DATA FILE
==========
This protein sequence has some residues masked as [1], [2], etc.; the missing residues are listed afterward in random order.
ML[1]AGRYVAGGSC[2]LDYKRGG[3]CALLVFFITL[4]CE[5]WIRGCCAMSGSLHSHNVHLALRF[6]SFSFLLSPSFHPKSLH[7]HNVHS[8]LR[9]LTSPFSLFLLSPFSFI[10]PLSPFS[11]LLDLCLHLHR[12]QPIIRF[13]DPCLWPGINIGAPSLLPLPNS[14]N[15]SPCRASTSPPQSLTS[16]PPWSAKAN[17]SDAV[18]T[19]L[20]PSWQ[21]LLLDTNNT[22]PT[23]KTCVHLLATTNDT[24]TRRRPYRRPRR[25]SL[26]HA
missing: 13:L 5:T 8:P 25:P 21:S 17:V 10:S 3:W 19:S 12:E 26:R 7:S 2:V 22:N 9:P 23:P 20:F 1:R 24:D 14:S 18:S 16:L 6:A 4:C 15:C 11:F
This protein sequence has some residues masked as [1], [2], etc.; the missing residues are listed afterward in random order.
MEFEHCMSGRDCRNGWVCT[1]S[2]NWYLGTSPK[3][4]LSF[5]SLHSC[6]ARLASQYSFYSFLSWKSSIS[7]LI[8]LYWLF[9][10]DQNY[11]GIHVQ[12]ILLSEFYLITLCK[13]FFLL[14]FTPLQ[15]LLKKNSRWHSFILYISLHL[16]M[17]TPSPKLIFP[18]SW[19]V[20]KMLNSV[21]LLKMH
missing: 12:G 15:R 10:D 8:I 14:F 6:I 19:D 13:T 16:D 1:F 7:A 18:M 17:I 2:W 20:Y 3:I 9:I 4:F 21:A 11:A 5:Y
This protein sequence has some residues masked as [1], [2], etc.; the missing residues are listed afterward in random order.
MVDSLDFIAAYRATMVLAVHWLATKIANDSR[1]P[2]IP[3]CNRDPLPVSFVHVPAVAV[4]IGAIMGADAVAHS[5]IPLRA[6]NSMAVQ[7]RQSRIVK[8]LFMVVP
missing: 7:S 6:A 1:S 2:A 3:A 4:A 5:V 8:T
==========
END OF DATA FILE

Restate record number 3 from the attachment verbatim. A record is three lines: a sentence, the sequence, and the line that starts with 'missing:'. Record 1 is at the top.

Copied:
This protein sequence has some residues masked as [1], [2], etc.; the missing residues are listed afterward in random order.
MVDSLDFIAAYRATMVLAVHWLATKIANDSR[1]P[2]IP[3]CNRDPLPVSFVHVPAVAV[4]IGAIMGADAVAHS[5]IPLRA[6]NSMAVQ[7]RQSRIVK[8]LFMVVP
missing: 7:S 6:A 1:S 2:A 3:A 4:A 5:V 8:T